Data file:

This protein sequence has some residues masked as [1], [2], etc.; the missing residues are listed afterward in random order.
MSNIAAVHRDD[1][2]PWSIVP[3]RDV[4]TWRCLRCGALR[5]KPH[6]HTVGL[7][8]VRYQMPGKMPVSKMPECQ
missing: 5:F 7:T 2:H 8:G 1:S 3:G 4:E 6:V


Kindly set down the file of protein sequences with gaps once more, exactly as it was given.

This protein sequence has some residues masked as [1], [2], etc.; the missing residues are listed afterward in random order.
MSNIAAVHRDD[1][2]PWSIVP[3]RDV[4]TWRCLRCGALR[5]KPH[6]HTVGL[7][8]VRYQMPGKMPVSKMPECQ
missing: 5:F 7:T 2:H 8:G 1:S 3:G 4:E 6:V